Chocolate Absinthe Cake...

God's Humor
Posted on 01/15/2013 by aduial_eternal
Absinthe recently became legal in the US, and having been very curious about it for years, I just had to buy a bottle and try it.
Absinthe
And I love it.
So naturally I just had to see what it tastes like in a cake.
I spent a couple days searching the web for an absinthe cake recipe, and only found two. Neither of them appealed to me, so I decided to use a rum cake recipe and substitute the absinthe for the rum. I've gotta say, I think it turned out pretty great.


1 cup butter, softened
2 cups sugar
4 large eggs
1/2 cup absinthe

Click to see savings

2 cups all-purpose flour
1 cup unsweetened cocoa
1 teaspoon baking powder
1 teaspoon baking soda
1/2 teaspoon salt
1/8 teaspoon ground aniseed or fennel seed
1 cup hot water
1 teaspoon almond extract
1 teaspoon vanilla extract
Optional: Garnish w/ chocolate shavings
Beat butter at medium speed with an electric mixer until fluffy; gradually add sugar, beating well. Add eggs, 1 at a time, beating until blended after each addition. Add absinthe; beat until blended.
Combine flour and next 5 ingredients; add to sugar mixture alternately with hot water, beginning and ending with flour mixture. Beat at low speed until blended after each addition; stir in flavorings.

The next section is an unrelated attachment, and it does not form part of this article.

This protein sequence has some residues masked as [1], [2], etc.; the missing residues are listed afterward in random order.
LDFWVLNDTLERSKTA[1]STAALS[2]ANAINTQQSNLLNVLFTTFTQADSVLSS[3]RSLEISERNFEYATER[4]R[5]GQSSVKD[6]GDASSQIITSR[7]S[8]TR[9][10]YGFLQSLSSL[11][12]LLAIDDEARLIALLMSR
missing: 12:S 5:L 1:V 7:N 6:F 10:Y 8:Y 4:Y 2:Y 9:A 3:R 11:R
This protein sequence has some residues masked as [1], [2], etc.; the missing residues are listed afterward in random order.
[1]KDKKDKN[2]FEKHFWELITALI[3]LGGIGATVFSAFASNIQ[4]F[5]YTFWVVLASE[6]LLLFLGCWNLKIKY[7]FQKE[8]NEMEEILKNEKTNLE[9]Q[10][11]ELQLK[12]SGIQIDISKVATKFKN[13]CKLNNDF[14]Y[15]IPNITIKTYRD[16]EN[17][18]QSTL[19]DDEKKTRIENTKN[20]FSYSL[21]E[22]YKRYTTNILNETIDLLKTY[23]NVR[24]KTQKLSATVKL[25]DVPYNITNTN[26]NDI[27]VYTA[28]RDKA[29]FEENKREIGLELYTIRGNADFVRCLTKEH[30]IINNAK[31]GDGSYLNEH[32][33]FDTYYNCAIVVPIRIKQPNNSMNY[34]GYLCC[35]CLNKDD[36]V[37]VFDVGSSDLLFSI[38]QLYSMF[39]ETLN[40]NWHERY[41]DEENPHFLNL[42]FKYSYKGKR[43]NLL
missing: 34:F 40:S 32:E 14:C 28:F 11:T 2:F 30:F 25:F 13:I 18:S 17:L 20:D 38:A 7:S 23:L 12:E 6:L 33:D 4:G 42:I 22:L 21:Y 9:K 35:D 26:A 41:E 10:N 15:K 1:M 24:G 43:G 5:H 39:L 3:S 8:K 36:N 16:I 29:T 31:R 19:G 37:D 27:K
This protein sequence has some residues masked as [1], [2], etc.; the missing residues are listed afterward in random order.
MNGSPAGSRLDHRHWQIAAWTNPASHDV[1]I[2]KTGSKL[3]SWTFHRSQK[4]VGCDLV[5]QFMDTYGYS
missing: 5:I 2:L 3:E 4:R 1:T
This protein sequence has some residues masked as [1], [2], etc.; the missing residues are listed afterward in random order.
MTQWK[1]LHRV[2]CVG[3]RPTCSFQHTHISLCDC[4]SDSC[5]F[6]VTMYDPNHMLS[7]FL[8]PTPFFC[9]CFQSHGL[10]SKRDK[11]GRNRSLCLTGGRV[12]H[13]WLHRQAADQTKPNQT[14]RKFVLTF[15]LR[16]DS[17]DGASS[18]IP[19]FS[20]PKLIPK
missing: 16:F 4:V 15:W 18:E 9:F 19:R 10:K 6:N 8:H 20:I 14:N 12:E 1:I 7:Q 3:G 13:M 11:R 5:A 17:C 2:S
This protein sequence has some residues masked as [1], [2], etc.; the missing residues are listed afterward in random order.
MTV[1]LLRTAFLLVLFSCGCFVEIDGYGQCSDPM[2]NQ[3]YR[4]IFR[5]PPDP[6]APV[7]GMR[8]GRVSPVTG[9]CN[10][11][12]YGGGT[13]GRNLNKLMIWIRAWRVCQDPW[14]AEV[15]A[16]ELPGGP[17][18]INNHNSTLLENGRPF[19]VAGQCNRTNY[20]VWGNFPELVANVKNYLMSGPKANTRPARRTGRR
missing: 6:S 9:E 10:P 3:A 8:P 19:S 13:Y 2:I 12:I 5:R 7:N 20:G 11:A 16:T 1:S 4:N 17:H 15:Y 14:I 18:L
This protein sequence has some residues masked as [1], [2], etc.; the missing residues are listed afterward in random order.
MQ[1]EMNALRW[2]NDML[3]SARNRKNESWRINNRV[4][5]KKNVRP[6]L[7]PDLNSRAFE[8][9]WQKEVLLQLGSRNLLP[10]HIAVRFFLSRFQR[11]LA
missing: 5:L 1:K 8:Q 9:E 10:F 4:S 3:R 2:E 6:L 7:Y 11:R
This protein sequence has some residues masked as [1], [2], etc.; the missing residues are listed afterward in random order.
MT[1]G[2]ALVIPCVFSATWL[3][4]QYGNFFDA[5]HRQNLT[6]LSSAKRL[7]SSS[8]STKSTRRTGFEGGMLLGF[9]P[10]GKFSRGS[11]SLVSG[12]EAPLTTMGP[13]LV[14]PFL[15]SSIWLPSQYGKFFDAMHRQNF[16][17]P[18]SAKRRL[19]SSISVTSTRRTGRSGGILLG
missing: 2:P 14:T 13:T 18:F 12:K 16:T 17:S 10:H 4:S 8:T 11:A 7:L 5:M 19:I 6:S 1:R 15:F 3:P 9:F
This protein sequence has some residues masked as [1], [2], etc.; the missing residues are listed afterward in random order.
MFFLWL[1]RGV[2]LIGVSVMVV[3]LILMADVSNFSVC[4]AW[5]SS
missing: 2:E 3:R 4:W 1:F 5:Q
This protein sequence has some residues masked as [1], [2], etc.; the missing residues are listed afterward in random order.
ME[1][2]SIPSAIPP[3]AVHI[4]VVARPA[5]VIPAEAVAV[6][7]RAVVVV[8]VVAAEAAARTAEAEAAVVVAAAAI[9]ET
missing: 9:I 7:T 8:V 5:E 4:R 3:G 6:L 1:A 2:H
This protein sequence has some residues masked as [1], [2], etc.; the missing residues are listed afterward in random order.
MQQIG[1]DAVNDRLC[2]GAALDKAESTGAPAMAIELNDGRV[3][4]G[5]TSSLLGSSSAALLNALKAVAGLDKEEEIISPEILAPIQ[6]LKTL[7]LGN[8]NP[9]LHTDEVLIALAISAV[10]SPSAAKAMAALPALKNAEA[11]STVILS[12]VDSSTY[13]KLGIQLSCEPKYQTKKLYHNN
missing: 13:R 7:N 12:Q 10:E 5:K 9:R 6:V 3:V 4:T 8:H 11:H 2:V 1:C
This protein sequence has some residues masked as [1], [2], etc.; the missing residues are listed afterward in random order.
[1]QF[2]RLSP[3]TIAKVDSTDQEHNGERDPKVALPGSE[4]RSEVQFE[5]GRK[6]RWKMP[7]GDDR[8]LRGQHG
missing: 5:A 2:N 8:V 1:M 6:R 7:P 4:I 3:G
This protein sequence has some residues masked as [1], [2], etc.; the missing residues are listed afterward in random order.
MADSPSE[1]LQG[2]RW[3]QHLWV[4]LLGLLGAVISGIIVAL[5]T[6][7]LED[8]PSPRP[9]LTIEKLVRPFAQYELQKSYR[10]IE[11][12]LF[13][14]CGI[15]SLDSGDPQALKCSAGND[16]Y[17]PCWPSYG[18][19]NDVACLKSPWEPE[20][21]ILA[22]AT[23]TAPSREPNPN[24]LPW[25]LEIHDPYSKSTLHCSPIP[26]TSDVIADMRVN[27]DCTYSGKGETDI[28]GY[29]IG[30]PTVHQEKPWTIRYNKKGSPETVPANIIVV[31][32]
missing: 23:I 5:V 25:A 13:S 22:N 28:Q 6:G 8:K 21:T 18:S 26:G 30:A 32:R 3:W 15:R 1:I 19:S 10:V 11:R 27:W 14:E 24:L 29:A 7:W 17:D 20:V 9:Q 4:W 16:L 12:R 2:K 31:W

Pour batter into greased and floured cake pan.
Cake Batter In Pan
Bake at 350° for 27 minutes (cake will not test quite done). Cool in pan on a wire rack 10 minutes; remove from pan, and cool completely on wire racks.
Cake Top
Frost top and sides of cake if you want. Garnish. Cover and chill 8 hours. Store in refrigerator.
Note: You should plan to refrigerate it overnight before serving to allow the flavors to mellow.
---
I didn't bother with frosting or a glaze. I thought about it, but after tasting it, I decided that it didn't need anything else.
The cake isn't super sweet, which I like. It is pretty rich though. Most of the absinthe bakes off the in the oven, so you're left with this lovely flavor that blends perfectly with the chocolate.

Funny story time: I made this cake again for a get-together. This time I poured the batter into bread pans and made loaves.
My mother, wonderful woman that she is, left them sitting on the edge of her counter, and one of her dogs- a 100 pound chocolate lab/chessie if you're interested- took the opportunity to eat part of one.
I was tempted to throw the whole damn thing away, but instead I cut off the parts that he had nibbled on, spread some chocolate syrup over what was left, sprinkled on some powdered sugar to pretty it up, and went on my merry way.
I should probably add that the dog is fine, no adverse reaction to the chocolate or the alcohol. And since the get-together was for a bunch of dog rescue folks, no one cared that he had "sampled" the cake.

nordgelichter 16th-Jan-2013 11:57 am (UTC)
Sounds tempting, I´ll give it a try next weekend. Haven´t had the best results with absinthe in the past, it lost all its taste.
aduial_eternal 19th-Jan-2013 08:04 pm (UTC)
I hope it works out for you!
the_tao_of_lu 16th-Jan-2013 11:58 pm (UTC)
it became legal?
aduial_eternal 19th-Jan-2013 08:06 pm (UTC)
Yeah. Not sure exactly when though.
The first time I heard about it, I was in Las Vegas. I really wanted to try some, but the only place that had it was a nightclub.
doc__holliday 17th-Jan-2013 12:18 am (UTC)
The brand you used is a pastis, unfortunately. There isn't any wormwood in it!